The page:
In your experience, what types of crafts and sentiments are best suited to calligraphy?
“Calligraphy is so versatile and with the right tool, you can apply to any craft! I guess the easiest one would be card making and gift accessories - make your own gift wrap! That’s why we see a lot of calligraphers specialise in wedding stationery. For the more adventurous, you can grab an engraver, transfer your calligraphy onto glass bottles or a heating pen to etch your writing onto wood or leather.”
Have you been able to run virtual calligraphy workshops throughout the pandemic?
“Yes, quite a fair bit actually! Just like crafts around the world, the pandemic has pushed Artsynibs Studio to pivot. Whilst I still run my in-person classes, I’m teaching more and more online. It’s definitely different, but I’ve taken up the challenge to become an equally as effective online calligraphy instructor! So far, no complaints!”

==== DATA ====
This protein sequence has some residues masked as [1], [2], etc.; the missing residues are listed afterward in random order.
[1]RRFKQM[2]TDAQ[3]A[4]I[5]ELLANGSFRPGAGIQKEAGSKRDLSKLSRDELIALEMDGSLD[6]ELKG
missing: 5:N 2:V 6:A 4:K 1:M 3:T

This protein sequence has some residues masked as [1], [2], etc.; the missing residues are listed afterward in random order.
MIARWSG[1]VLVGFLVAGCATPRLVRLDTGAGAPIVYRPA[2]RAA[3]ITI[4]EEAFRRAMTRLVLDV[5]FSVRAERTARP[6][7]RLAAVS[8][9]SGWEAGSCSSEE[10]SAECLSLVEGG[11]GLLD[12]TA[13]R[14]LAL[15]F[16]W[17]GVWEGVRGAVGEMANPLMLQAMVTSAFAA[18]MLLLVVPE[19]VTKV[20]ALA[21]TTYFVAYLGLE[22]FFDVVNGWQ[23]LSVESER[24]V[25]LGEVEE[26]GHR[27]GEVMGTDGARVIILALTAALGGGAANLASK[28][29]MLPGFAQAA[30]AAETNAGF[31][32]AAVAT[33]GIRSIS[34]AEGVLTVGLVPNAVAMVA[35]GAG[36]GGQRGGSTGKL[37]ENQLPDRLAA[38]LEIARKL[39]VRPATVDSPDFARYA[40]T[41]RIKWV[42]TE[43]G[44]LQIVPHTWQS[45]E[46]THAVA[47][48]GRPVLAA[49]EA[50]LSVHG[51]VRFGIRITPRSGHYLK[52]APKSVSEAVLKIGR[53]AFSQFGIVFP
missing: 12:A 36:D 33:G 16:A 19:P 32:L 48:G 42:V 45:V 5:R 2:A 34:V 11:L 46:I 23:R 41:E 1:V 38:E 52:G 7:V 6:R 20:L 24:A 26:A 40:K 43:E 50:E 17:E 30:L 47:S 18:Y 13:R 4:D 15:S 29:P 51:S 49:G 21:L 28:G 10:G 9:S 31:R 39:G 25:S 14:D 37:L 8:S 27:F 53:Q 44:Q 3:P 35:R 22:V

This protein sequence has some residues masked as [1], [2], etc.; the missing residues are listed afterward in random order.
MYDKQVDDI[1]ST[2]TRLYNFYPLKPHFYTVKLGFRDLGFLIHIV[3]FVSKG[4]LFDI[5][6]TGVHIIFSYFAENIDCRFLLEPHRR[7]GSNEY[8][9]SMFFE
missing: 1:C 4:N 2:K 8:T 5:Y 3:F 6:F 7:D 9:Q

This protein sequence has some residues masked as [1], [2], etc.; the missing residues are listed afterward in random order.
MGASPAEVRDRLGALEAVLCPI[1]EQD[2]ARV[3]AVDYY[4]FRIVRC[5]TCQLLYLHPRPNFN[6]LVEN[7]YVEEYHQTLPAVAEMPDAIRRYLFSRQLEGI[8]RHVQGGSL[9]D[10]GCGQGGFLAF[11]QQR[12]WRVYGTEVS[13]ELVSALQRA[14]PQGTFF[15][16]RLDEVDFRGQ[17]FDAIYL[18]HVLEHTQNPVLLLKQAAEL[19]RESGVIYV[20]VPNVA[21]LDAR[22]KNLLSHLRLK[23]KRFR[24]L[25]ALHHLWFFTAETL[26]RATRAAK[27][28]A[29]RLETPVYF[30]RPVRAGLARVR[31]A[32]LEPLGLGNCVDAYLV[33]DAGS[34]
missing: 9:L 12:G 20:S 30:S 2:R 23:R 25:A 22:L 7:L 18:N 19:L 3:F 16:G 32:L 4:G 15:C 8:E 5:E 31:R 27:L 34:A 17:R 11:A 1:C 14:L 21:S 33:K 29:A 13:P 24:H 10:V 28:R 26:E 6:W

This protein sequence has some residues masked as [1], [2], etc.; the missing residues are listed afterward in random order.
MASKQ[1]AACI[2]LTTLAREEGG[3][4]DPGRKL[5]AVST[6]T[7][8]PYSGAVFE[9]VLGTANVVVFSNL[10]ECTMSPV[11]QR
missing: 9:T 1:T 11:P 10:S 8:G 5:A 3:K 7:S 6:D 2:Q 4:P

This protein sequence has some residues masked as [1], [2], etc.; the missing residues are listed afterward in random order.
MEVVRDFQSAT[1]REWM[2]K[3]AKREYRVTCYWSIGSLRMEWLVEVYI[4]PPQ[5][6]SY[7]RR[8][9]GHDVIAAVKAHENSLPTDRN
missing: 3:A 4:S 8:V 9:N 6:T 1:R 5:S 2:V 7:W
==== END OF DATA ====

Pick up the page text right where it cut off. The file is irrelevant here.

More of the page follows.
Do you think that the younger generation have become more interested in calligraphy, and do you feel that trends are changing when it comes to this kind of craft?
“I can’t be sure if it’s just calligraphy. But going back to physical writing, certainly! Modern Calligraphy was trending at its peak a few years ago, but it’s here to stay. When I was in school, I doodled on my notes so much but I didn’t know that was what we now call faux calligraphy. Now that we’ve put a name to all those drawings, it’s safe to say that our “younglings” are into some form of calligraphy or lettering.”
Tell us about your range of modern calligraphy kits with British pen company Manuscript, how did this happen and what values were important to you when you created these kits?